6-Marry, ill, to like him that ne'er it likes.] Parolles, in anfwer to the question, how one shall lofe virginity to her own liking? plays upon the word liking, and fays, he must do ill, for virginity, to be fo loft, muft like him that likes not virginity. JOHNSON.

7 which wear not now:-] Thus the old copy, and rightly. Shakespeare often uses the active for the paffive. The modern editors read, "which we wear not now."


8 Your date is better- -] Here is a quibble on the word date, which means both age, and a kind of candied fruit much used in our author's time. So, in Romeo and Juliet:

"They call for dates and quinces in the paftry."


The fame quibble occurs in Troilus and Creffida: and then to be bak'd with no date in the pye, for then the man's date is out.'

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is like one of our French wither'd pears: it looks ill, it eats dryly; marry, 'tis a wither'd pear: it was formerly better; marry, 9 yet, 'tis a wither'd pear: Will you any thing with it?

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Hel. Not my virginity yet.

There fhall your mafter have a thousand loves,
A mother, and a mistress, and a friend,

For yet, as it stood before, fir Thomas Hanmer reads yes.

JOHNSON. Not my virginity yet.] This whole fpeech is abrupt, unconnected, and obfcure. Dr. Warburton thinks much of it fuppofititious. I would be glad to think fo of the whole, for a commentator naturally wishes to reject what he cannot understand. Something, which should connect Helena's words with those of Parolles, feems to be wanting. Hanmer has made a fair attempt by reading: Not my virginity yet-You're for the court,

There hall your master, &c.

Some fuch claufe has, I think, dropped out, but still the first words want connection. Perhaps Parolles, going away after his harangue, faid, will you any thing with me? to which Helen may reply. I know not what to do with the paffage. JOHNSON.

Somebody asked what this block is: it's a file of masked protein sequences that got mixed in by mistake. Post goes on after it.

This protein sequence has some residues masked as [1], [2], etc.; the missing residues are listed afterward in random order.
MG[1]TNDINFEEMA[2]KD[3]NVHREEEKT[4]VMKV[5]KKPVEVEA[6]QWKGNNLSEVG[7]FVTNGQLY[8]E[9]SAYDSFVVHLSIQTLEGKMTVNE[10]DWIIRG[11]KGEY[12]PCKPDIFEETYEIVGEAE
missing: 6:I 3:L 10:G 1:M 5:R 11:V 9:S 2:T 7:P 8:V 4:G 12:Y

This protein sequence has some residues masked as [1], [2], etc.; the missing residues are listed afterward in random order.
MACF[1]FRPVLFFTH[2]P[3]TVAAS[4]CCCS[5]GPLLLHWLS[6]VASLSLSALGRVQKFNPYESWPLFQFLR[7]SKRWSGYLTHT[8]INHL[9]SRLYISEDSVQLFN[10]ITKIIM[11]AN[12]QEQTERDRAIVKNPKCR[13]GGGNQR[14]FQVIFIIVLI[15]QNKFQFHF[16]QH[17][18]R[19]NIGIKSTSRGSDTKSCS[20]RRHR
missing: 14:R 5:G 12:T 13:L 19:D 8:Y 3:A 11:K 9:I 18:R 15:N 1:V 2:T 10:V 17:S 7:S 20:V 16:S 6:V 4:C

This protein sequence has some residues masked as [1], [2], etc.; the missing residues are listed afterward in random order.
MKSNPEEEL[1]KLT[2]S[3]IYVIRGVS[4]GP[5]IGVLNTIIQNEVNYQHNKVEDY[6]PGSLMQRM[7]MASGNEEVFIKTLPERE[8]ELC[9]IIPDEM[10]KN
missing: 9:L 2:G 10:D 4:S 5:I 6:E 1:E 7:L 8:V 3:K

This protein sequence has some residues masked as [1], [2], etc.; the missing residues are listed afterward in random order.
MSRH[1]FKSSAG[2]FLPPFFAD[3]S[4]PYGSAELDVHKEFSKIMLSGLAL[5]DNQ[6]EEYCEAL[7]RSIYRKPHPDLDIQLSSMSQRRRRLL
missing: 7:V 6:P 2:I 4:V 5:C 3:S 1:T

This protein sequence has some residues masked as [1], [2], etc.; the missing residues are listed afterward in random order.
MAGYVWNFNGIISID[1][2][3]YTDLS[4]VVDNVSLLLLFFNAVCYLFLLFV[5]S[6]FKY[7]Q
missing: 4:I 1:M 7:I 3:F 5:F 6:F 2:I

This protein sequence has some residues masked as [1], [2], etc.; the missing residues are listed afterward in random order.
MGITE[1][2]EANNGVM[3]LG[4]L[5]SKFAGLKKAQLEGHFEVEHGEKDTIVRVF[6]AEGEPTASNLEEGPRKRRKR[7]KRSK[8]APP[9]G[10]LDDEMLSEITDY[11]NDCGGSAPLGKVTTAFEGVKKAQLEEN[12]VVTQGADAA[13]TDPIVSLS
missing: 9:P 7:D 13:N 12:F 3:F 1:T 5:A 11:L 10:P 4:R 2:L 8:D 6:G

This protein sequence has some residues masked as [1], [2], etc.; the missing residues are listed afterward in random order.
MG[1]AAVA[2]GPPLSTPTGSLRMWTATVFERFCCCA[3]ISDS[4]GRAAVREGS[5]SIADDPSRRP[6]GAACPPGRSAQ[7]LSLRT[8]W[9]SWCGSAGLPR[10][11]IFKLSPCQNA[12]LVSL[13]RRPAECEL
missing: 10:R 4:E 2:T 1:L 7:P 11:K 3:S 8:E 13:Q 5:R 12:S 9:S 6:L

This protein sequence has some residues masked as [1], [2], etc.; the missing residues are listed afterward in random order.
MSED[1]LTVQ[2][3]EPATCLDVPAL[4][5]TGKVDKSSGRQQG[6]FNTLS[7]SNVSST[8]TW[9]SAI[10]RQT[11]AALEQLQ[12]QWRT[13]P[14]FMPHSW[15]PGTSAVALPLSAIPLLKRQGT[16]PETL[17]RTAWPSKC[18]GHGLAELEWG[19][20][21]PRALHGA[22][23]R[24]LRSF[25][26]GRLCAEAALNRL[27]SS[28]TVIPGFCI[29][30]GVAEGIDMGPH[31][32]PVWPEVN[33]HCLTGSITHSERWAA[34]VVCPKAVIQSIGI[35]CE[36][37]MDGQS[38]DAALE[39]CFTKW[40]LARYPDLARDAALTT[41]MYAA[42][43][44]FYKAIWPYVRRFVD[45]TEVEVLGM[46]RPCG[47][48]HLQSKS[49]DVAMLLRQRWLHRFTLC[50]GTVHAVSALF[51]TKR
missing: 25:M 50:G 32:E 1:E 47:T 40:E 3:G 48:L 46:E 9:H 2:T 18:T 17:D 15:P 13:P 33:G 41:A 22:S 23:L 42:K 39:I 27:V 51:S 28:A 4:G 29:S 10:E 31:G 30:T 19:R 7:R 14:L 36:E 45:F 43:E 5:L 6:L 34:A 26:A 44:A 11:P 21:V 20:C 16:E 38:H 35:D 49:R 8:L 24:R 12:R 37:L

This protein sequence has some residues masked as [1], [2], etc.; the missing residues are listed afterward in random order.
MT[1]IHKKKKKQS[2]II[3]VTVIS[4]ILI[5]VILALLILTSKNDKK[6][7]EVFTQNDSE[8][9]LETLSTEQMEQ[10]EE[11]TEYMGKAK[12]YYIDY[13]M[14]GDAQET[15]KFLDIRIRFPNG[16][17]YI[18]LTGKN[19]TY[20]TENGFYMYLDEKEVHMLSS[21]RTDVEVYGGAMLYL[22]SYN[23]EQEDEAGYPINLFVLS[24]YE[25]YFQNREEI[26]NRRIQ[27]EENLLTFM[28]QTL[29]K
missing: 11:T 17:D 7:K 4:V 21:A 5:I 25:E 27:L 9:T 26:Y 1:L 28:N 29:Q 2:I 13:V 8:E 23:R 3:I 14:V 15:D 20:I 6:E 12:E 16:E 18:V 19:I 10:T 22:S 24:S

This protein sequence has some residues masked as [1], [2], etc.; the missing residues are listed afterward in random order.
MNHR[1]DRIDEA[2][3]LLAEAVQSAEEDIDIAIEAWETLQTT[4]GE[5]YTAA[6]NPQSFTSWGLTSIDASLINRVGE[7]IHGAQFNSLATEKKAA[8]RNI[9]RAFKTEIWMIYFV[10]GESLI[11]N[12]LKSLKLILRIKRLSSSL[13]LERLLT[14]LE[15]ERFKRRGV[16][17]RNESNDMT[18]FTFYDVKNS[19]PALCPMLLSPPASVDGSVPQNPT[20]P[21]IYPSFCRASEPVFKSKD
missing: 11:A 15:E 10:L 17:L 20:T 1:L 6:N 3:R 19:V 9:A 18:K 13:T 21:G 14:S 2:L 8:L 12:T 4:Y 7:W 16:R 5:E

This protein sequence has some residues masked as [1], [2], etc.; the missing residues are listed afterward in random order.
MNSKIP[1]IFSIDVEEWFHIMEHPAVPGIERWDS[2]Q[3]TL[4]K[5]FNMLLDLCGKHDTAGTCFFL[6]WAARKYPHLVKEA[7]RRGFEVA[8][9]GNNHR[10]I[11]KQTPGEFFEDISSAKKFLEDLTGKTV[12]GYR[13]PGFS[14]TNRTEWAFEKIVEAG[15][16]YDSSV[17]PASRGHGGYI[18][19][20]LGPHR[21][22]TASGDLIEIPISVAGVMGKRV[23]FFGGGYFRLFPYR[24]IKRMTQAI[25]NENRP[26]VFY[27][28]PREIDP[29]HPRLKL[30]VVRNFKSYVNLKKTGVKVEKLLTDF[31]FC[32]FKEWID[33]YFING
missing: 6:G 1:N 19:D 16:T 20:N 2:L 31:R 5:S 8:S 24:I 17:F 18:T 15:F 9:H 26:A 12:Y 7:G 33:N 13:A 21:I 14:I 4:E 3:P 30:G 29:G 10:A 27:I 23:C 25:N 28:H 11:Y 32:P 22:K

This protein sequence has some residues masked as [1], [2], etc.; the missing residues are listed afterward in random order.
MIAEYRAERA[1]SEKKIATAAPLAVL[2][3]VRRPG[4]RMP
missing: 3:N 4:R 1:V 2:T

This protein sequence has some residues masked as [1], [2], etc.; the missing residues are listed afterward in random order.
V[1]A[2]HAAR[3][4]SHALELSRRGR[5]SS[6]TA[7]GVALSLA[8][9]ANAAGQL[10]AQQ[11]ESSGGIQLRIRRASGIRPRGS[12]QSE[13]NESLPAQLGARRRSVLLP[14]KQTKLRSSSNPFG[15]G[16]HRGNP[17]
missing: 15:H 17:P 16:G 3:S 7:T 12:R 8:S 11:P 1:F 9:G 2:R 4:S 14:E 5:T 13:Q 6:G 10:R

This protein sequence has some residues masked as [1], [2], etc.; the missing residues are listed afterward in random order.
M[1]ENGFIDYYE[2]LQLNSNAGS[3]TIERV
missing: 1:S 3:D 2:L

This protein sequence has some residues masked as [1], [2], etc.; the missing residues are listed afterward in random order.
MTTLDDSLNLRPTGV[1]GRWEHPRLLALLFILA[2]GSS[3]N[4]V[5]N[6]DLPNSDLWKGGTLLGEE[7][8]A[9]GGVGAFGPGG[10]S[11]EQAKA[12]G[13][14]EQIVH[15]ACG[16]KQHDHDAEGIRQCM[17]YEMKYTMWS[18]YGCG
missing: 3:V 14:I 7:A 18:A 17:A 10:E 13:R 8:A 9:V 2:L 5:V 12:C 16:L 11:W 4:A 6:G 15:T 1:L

I do not perceive fo great a want of connection as my predeceffors have apprehended; nor is that connection always to be fought for, in fo careless a writer as ours, from the thought immediately preceding the reply of the fpeaker. Parolles has been laughing at the unprofitablenefs of virginity, especially when it grows ancient, and compares it to withered fruit. Helena, properly enough replies, that hers is not yet in that state; but that in the enjoyment of her, his mafter fhould find the gratification of all his most romantic wishes. What Dr. Warburton fays afterwards, is faid at random, as all pofitive declarations of the fame kind muft of neceffity be. Were I to propofe any change, I would read should instead of hall. It does not however appear that this rapturous effufion of Helena was defigned to be intelligible to Parolles. Its obfcurity, therefore, may be its merit. It fufficiently explains what is paffing in the mind of the speaker, to every one but him to whom she does not mean to explain it. STEEVENS.


Perhaps we fhould read: "Will you any thing with us?" i.c. you fend any thing with us to court? to which Helena's anfwer would be proper enough.

"Not my virginity yet."

A fimilar phrase occurs in Twelfth Night, act III. fci:

"You'll nothing, madam, to my lord by me?"


A pho

* A phoenix, captain, and an enemy,
A guide, a goddess, and a sovereign,
A counsellor, a 3 traitress, and a dear;
His humble ambition, proud humility,
His jarring concord, and his difcord dulcet,
His faith, his sweet difafter; with a world
Of pretty, fond, adoptious chriftendoms 4,
That blinking Cupid goffips. Now fhall he-
I know not what he fhall :-God fend him well!-
The court's a learning place ;-and he is one-

2 A phenix, captain, &c.] The eight lines following friend, I am perfuaded is the nonfenfe of fome foolish conceited player. What put it into his head was Helen's saying, as it fhould be read for the future:

There fhall your mafter have a thousand loves;

A mother, and a mistress, and a friend.

I know not what he fhall- God fend him well.

Where the fellow, finding a thousand loves fpoken of, and only three reckoned up, namely, a mother's, a mistress's, and a friend's, (which, by the way, were all a judicious writer could mention; for there are but these three fpecies of love in nature) he would help out the number, by the intermediate nonfense: and, because they were yet too few, he pieces out his loves with enmities, and makes of the whole fuch finished nonsense as is never heard out of Bedlam. WARBURTON.

3 -a traitrefs,] It seems that traitress was in that age a term of endearment, for when Lafeu introduces Helena to the king, he fays, You are like a traytor, but fuch traytors his majefty does not much fear. JOHNSON.

I cannot conceive that traitress (spoken feriously) was in any age a term of endearment. From the prefent paffage, we might as well fuppofe enemy (in the last line but one) to be a term of endearment. In the other paffage quoted, Lafeu is plainly speaking ironically. TYRWHITT.

Traditora, a traitress, in the Italian language, is generally used as a term of endearment. The meaning of Helen is, that the fhall prove every thing to Bertram. Our ancient writers: delighted in catalogues, and always characterize love by contrarieties.


4 --chriftendoms,] This word, which fignifies the collective body of christianity, every place where the chriftian religion is embraced, is furely ufed with much licence on this occafion.